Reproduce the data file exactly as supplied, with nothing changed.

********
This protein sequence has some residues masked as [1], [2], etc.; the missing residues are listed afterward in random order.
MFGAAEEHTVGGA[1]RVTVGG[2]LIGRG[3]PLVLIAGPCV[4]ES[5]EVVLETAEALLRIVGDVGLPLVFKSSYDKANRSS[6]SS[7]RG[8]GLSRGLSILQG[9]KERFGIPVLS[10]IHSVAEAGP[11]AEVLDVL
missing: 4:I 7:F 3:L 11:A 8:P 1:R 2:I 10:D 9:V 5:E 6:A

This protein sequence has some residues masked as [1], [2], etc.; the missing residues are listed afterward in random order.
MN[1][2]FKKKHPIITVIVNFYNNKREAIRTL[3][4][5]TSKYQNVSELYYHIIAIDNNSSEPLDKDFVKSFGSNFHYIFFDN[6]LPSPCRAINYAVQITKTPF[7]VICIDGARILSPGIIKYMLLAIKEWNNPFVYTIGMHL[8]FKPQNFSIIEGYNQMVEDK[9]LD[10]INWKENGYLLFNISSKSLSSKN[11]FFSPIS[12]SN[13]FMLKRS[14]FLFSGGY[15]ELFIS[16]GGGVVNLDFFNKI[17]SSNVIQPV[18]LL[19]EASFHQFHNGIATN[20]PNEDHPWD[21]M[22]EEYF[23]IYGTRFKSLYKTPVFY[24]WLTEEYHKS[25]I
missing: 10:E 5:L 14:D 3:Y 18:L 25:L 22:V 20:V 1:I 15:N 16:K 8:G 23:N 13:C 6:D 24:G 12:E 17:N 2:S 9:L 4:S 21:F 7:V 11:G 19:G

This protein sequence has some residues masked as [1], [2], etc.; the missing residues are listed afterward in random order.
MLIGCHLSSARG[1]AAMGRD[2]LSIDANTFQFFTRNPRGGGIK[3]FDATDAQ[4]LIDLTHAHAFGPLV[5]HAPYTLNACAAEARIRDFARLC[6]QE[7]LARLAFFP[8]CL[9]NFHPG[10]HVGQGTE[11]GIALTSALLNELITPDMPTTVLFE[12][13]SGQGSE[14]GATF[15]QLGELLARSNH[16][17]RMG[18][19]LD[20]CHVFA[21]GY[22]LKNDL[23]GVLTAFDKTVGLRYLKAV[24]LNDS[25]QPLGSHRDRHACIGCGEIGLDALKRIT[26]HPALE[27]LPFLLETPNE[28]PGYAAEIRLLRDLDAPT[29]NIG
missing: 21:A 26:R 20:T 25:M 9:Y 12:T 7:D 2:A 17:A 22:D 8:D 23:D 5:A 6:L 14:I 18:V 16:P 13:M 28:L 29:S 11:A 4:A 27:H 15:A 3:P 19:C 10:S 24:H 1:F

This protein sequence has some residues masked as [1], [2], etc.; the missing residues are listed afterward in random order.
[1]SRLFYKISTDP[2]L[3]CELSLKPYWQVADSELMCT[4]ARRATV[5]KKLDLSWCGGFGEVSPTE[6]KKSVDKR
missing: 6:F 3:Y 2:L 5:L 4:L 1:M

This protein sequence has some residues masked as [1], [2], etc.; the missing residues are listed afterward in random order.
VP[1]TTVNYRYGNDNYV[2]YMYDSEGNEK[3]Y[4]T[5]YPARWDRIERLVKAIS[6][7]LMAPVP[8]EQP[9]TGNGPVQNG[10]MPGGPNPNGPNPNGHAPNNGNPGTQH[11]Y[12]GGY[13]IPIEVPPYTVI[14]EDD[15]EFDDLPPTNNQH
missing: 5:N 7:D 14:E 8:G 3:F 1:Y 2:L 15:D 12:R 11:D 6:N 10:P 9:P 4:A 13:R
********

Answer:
This protein sequence has some residues masked as [1], [2], etc.; the missing residues are listed afterward in random order.
MFGAAEEHTVGGA[1]RVTVGG[2]LIGRG[3]PLVLIAGPCV[4]ES[5]EVVLETAEALLRIVGDVGLPLVFKSSYDKANRSS[6]SS[7]RG[8]GLSRGLSILQG[9]KERFGIPVLS[10]IHSVAEAGP[11]AEVLDVL
missing: 4:I 7:F 3:L 11:A 8:P 1:R 2:I 10:D 9:V 5:E 6:A

This protein sequence has some residues masked as [1], [2], etc.; the missing residues are listed afterward in random order.
MN[1][2]FKKKHPIITVIVNFYNNKREAIRTL[3][4][5]TSKYQNVSELYYHIIAIDNNSSEPLDKDFVKSFGSNFHYIFFDN[6]LPSPCRAINYAVQITKTPF[7]VICIDGARILSPGIIKYMLLAIKEWNNPFVYTIGMHL[8]FKPQNFSIIEGYNQMVEDK[9]LD[10]INWKENGYLLFNISSKSLSSKN[11]FFSPIS[12]SN[13]FMLKRS[14]FLFSGGY[15]ELFIS[16]GGGVVNLDFFNKI[17]SSNVIQPV[18]LL[19]EASFHQFHNGIATN[20]PNEDHPWD[21]M[22]EEYF[23]IYGTRFKSLYKTPVFY[24]WLTEEYHKS[25]I
missing: 10:E 5:L 14:D 3:Y 18:L 25:L 22:V 20:V 1:I 15:N 16:K 8:G 23:N 13:C 6:D 24:G 12:E 17:N 2:S 9:L 4:S 21:F 7:V 11:G 19:G

This protein sequence has some residues masked as [1], [2], etc.; the missing residues are listed afterward in random order.
MLIGCHLSSARG[1]AAMGRD[2]LSIDANTFQFFTRNPRGGGIK[3]FDATDAQ[4]LIDLTHAHAFGPLV[5]HAPYTLNACAAEARIRDFARLC[6]QE[7]LARLAFFP[8]CL[9]NFHPG[10]HVGQGTE[11]GIALTSALLNELITPDMPTTVLFE[12][13]SGQGSE[14]GATF[15]QLGELLARSNH[16][17]RMG[18][19]LD[20]CHVFA[21]GY[22]LKNDL[23]GVLTAFDKTVGLRYLKAV[24]LNDS[25]QPLGSHRDRHACIGCGEIGLDALKRIT[26]HPALE[27]LPFLLETPNE[28]PGYAAEIRLLRDLDAPT[29]NIG
missing: 21:A 26:R 20:T 25:M 9:Y 12:T 7:D 2:A 17:A 22:D 8:D 23:D 5:A 6:L 14:I 18:V 16:P 13:M 28:L 29:S 11:A 4:A 27:H 15:A 3:P 19:C 10:S 24:H 1:F

This protein sequence has some residues masked as [1], [2], etc.; the missing residues are listed afterward in random order.
[1]SRLFYKISTDP[2]L[3]CELSLKPYWQVADSELMCT[4]ARRATV[5]KKLDLSWCGGFGEVSPTE[6]KKSVDKR
missing: 6:F 3:Y 2:L 5:L 4:L 1:M

This protein sequence has some residues masked as [1], [2], etc.; the missing residues are listed afterward in random order.
VP[1]TTVNYRYGNDNYV[2]YMYDSEGNEK[3]Y[4]T[5]YPARWDRIERLVKAIS[6][7]LMAPVP[8]EQP[9]TGNGPVQNG[10]MPGGPNPNGPNPNGHAPNNGNPGTQH[11]Y[12]GGY[13]IPIEVPPYTVI[14]EDD[15]EFDDLPPTNNQH
missing: 5:N 7:D 14:E 8:G 3:F 1:Y 2:L 15:D 12:R 11:D 6:N 10:P 9:P 4:A 13:R